In Equation 26, *r _{p}* denotes the annualised return of the share,

*r*denotes the annualised risk-free rate, denotes the annualised variance of the share,

_{f}*β*

*denotes the beta of the share and denotes the annualised variance of the market. An alternative performance measure is introduced by Grinold (1989), where the attributes of the Information ratio are justified from an active portfolio management perspective (see also Sharpe 1994). This ratio adopts the tracking error (active risk) as the risk denominator, which elaborates on the divergence between the share price's behaviour and the behaviour of the mark index (in this study the JSE All Share index will be used as the market proxy). By converting the Information ratio to a Sharpe ratio framework, the market excess returns are substituted with the risk-free rate excess returns as follows (adapted from Israelsen 2005):*

_{p}*r*denotes the annualised return of the share,

_{p}*r*denotes the annualised risk-free rate and denotes the annualised variance of the market excess returns (

_{f}*r*

_{p}*−*

*r*), with

_{m}*r*as the annualised returns of the market proxy (benchmark). Lastly, the study of Modigliani and Modigliani (1997) argues that the risk of both the share or portfolio and its benchmark must be identical in order to perform a risk-adjusted performance comparison. This led to the development of the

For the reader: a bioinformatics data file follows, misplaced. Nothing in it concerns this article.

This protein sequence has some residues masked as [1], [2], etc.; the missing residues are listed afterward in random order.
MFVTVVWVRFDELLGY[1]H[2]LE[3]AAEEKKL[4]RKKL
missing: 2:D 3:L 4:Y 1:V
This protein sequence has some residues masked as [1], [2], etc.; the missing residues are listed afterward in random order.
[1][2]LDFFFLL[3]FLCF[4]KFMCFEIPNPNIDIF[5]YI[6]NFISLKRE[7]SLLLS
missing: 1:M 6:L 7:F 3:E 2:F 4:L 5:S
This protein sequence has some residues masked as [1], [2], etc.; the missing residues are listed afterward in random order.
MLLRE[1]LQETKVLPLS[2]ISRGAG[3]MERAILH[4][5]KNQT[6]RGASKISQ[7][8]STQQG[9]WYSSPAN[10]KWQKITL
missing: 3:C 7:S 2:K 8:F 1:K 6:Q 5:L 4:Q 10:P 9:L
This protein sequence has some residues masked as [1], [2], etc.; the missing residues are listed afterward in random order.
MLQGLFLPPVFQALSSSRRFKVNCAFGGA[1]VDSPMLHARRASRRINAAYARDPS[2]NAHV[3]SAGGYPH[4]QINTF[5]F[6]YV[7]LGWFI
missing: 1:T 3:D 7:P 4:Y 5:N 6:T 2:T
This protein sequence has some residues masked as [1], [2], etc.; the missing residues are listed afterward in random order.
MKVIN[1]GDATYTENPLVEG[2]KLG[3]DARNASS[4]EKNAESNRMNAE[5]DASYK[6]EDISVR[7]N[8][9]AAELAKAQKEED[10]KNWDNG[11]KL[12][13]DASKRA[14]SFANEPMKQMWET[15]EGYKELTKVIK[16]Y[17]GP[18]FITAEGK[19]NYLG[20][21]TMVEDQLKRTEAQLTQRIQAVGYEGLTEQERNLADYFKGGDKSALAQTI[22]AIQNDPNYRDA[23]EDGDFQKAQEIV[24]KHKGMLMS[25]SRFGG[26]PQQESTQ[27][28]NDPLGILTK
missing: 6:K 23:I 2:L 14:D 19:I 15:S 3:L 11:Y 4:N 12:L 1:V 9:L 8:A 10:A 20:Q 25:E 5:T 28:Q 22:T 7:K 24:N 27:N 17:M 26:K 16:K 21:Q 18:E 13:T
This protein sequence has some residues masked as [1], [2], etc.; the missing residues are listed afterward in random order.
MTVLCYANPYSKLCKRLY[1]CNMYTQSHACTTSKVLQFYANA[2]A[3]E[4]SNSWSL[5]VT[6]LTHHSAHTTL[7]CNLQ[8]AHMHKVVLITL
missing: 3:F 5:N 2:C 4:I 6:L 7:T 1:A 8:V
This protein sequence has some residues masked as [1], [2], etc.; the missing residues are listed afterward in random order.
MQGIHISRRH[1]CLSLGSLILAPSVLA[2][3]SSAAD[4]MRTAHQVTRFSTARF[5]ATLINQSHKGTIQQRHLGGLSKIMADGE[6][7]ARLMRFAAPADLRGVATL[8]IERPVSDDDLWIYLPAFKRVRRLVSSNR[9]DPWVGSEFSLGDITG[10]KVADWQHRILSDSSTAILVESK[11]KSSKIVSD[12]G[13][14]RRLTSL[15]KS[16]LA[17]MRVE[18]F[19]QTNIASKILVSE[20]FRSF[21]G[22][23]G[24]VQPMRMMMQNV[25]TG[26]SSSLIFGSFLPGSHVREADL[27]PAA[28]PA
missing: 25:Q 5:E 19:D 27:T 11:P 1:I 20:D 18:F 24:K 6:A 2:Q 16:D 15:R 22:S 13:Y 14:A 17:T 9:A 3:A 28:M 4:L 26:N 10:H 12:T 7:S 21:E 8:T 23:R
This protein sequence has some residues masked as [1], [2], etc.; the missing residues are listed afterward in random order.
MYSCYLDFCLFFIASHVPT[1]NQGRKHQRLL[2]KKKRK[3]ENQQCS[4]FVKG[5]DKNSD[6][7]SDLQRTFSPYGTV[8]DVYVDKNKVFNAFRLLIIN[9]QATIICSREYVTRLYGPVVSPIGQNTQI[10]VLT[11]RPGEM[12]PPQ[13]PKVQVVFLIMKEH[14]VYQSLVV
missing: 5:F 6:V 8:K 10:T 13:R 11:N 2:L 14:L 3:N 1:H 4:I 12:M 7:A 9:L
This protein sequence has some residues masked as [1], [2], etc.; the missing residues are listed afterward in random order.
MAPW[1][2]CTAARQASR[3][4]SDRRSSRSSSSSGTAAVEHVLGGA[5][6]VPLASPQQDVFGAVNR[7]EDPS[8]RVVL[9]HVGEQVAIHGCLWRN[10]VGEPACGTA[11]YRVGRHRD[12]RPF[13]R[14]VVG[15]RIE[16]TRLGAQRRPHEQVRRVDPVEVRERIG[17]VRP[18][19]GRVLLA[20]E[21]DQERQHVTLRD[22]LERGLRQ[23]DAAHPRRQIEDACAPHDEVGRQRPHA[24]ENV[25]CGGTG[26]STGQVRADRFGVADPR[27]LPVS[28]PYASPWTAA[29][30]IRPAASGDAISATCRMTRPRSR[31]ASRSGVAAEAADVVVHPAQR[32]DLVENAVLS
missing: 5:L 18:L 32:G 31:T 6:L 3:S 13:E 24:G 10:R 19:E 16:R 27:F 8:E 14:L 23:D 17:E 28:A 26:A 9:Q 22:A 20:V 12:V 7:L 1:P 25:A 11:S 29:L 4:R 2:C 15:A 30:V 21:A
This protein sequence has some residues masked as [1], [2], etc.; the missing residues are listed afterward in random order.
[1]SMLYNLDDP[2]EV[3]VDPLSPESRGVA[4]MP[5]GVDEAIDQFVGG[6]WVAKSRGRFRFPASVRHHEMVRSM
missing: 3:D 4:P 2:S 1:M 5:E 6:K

_{m}*M*

^{2}measure, which allows the portfolio manager to situate the portfolio's performance in relation to that of the market proxy (benchmark):

In Equation 28, *σ** _{m}* denotes the annualised standard deviation of the market,

*σ*

*denotes the annualised standard deviation of the share,*

_{p}*r*denotes the annualised return of the share and

_{p}*r*denotes the annualised risk-free rate. The

_{f}*M*measure holds its meaning with the presence of negative returns and is expressed in percentage points, making its interpretation sometimes easier than the traditional Sharpe ratio (Modigliani & Modigliani 1997).

^{2}Besides the array of variations of the Sharpe ratio that are at portfolio managers' disposal, several other studies have proposed adjustments to the traditional Sharpe ratio in order to overcome two main shortfalls, entailing the inability to account for negative returns and higher moments. For example, the study of Israelsen (2005) suggests adding an exponent to the standard deviation (risk denominator), in order to improve the Sharpe ratio estimate when excess returns (*r _{p} *

*−*

*r*) are negative (Israelsen 2005):

_{f}In Equation 29, *r _{p}* denotes the annualised return of the share,

*r*denotes the annualised risk-free rate,

_{f}*σ*